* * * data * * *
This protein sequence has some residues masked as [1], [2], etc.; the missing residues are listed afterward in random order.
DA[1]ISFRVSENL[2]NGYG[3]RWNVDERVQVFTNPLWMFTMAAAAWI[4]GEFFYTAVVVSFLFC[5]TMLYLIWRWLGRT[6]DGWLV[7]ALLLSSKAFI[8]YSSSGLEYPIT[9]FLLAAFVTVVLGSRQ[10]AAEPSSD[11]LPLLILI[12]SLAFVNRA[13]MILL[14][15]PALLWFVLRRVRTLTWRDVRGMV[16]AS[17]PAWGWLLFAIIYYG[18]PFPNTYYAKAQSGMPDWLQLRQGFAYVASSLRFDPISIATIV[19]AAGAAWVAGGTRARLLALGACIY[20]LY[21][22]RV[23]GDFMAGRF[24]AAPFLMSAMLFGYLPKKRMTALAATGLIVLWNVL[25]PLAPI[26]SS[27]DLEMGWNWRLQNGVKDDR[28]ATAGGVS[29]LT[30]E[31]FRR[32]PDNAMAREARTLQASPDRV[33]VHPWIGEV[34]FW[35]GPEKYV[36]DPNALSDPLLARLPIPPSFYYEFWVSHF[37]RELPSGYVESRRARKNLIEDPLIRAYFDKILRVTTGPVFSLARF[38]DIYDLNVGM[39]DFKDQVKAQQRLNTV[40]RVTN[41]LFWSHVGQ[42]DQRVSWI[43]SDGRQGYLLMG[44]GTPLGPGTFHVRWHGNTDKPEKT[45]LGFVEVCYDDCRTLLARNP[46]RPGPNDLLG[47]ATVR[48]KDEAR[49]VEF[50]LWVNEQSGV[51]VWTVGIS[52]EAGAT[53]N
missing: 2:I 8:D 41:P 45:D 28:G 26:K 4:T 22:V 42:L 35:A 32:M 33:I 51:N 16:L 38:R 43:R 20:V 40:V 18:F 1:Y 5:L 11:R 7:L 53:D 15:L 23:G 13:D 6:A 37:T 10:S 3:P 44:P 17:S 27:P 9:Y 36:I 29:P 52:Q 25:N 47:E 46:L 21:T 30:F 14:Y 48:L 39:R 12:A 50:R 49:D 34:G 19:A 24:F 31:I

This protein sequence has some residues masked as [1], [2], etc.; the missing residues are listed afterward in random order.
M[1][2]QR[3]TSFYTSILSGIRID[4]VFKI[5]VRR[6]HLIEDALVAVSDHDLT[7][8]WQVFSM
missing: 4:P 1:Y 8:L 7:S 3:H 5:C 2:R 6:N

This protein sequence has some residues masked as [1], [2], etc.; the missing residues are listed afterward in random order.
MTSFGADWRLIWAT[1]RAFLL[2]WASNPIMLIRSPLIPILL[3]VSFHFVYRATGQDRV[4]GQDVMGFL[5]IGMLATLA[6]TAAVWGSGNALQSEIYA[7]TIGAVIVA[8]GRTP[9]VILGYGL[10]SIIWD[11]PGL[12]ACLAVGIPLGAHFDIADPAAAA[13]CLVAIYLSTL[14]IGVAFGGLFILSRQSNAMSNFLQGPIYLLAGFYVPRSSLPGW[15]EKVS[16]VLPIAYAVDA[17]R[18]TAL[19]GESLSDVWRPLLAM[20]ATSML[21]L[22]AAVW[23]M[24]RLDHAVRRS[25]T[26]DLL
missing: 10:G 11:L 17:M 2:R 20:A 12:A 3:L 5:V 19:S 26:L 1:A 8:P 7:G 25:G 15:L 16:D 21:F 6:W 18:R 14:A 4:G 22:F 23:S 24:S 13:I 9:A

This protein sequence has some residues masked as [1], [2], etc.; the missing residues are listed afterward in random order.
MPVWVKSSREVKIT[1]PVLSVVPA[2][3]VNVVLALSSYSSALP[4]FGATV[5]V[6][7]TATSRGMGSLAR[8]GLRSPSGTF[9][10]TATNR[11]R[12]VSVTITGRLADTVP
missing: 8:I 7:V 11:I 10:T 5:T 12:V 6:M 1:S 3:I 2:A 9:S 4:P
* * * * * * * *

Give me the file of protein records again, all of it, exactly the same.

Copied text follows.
This protein sequence has some residues masked as [1], [2], etc.; the missing residues are listed afterward in random order.
DA[1]ISFRVSENL[2]NGYG[3]RWNVDERVQVFTNPLWMFTMAAAAWI[4]GEFFYTAVVVSFLFC[5]TMLYLIWRWLGRT[6]DGWLV[7]ALLLSSKAFI[8]YSSSGLEYPIT[9]FLLAAFVTVVLGSRQ[10]AAEPSSD[11]LPLLILI[12]SLAFVNRA[13]MILL[14][15]PALLWFVLRRVRTLTWRDVRGMV[16]AS[17]PAWGWLLFAIIYYG[18]PFPNTYYAKAQSGMPDWLQLRQGFAYVASSLRFDPISIATIV[19]AAGAAWVAGGTRARLLALGACIY[20]LY[21][22]RV[23]GDFMAGRF[24]AAPFLMSAMLFGYLPKKRMTALAATGLIVLWNVL[25]PLAPI[26]SS[27]DLEMGWNWRLQNGVKDDR[28]ATAGGVS[29]LT[30]E[31]FRR[32]PDNAMAREARTLQASPDRV[33]VHPWIGEV[34]FW[35]GPEKYV[36]DPNALSDPLLARLPIPPSFYYEFWVSHF[37]RELPSGYVESRRARKNLIEDPLIRAYFDKILRVTTGPVFSLARF[38]DIYDLNVGM[39]DFKDQVKAQQRLNTV[40]RVTN[41]LFWSHVGQ[42]DQRVSWI[43]SDGRQGYLLMG[44]GTPLGPGTFHVRWHGNTDKPEKT[45]LGFVEVCYDDCRTLLARNP[46]RPGPNDLLG[47]ATVR[48]KDEAR[49]VEF[50]LWVNEQSGV[51]VWTVGIS[52]EAGAT[53]N
missing: 2:I 8:D 41:P 45:D 28:G 26:K 4:T 22:V 42:L 35:A 32:M 33:I 51:N 16:L 38:R 43:R 20:V 40:V 18:F 1:Y 5:L 11:R 7:L 53:D 15:L 23:G 13:D 6:A 37:T 10:S 3:P 44:P 17:S 27:P 9:Y 36:I 29:P 52:Q 25:N 47:E 46:L 21:T 30:F 14:Y 48:L 39:R 12:A 50:R 49:D 34:G 19:A 24:F 31:I

This protein sequence has some residues masked as [1], [2], etc.; the missing residues are listed afterward in random order.
M[1][2]QR[3]TSFYTSILSGIRID[4]VFKI[5]VRR[6]HLIEDALVAVSDHDLT[7][8]WQVFSM
missing: 4:P 1:Y 8:L 7:S 3:H 5:C 2:R 6:N

This protein sequence has some residues masked as [1], [2], etc.; the missing residues are listed afterward in random order.
MTSFGADWRLIWAT[1]RAFLL[2]WASNPIMLIRSPLIPILL[3]VSFHFVYRATGQDRV[4]GQDVMGFL[5]IGMLATLA[6]TAAVWGSGNALQSEIYA[7]TIGAVIVA[8]GRTP[9]VILGYGL[10]SIIWD[11]PGL[12]ACLAVGIPLGAHFDIADPAAAA[13]CLVAIYLSTL[14]IGVAFGGLFILSRQSNAMSNFLQGPIYLLAGFYVPRSSLPGW[15]EKVS[16]VLPIAYAVDA[17]R[18]TAL[19]GESLSDVWRPLLAM[20]ATSML[21]L[22]AAVW[23]M[24]RLDHAVRRS[25]T[26]DLL
missing: 10:G 11:L 17:M 2:R 20:A 12:A 3:L 5:V 19:S 26:L 1:A 8:P 7:G 25:G 15:L 16:D 21:F 6:W 18:R 14:A 4:G 22:F 23:S 24:S 13:I 9:A

This protein sequence has some residues masked as [1], [2], etc.; the missing residues are listed afterward in random order.
MPVWVKSSREVKIT[1]PVLSVVPA[2][3]VNVVLALSSYSSALP[4]FGATV[5]V[6][7]TATSRGMGSLAR[8]GLRSPSGTF[9][10]TATNR[11]R[12]VSVTITGRLADTVP
missing: 8:I 7:V 11:I 10:T 5:T 12:V 6:M 1:S 3:I 2:A 9:S 4:P